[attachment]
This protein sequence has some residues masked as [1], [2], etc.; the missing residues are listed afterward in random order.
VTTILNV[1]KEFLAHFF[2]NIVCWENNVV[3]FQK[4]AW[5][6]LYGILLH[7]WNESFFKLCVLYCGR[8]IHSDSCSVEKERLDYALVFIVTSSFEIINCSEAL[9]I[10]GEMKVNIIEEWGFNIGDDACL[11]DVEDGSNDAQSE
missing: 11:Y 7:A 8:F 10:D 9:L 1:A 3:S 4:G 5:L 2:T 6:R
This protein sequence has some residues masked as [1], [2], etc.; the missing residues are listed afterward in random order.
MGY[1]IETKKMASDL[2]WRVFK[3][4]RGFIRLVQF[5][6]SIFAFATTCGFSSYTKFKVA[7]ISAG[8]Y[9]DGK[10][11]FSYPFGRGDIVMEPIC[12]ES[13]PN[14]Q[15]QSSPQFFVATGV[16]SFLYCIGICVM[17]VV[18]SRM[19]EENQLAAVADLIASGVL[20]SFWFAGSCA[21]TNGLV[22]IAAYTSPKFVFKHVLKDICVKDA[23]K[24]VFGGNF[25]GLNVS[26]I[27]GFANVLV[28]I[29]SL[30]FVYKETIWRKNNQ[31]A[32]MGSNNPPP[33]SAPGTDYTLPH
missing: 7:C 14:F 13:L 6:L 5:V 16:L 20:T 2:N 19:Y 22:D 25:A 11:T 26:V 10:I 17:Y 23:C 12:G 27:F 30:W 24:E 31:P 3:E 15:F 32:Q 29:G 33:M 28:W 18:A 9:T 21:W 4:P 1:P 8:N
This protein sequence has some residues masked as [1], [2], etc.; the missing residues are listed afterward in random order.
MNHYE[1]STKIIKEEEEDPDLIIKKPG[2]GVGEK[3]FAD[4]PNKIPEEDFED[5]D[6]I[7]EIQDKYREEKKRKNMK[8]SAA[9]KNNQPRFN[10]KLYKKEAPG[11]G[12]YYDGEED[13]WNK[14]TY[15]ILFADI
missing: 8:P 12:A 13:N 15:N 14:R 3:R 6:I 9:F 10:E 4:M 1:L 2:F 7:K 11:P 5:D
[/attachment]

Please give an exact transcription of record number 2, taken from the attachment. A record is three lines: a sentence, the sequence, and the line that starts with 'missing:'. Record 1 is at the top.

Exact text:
This protein sequence has some residues masked as [1], [2], etc.; the missing residues are listed afterward in random order.
MGY[1]IETKKMASDL[2]WRVFK[3][4]RGFIRLVQF[5][6]SIFAFATTCGFSSYTKFKVA[7]ISAG[8]Y[9]DGK[10][11]FSYPFGRGDIVMEPIC[12]ES[13]PN[14]Q[15]QSSPQFFVATGV[16]SFLYCIGICVM[17]VV[18]SRM[19]EENQLAAVADLIASGVL[20]SFWFAGSCA[21]TNGLV[22]IAAYTSPKFVFKHVLKDICVKDA[23]K[24]VFGGNF[25]GLNVS[26]I[27]GFANVLV[28]I[29]SL[30]FVYKETIWRKNNQ[31]A[32]MGSNNPPP[33]SAPGTDYTLPH
missing: 7:C 14:F 13:L 6:L 5:V 16:L 20:T 2:N 19:Y 22:D 25:A 11:T 26:V 10:I 17:Y 23:C 12:G 27:F 30:W 24:E 31:P 3:E 15:F 32:Q 29:G 33:M 28:W 18:A 9:T 21:W 4:P 1:P 8:N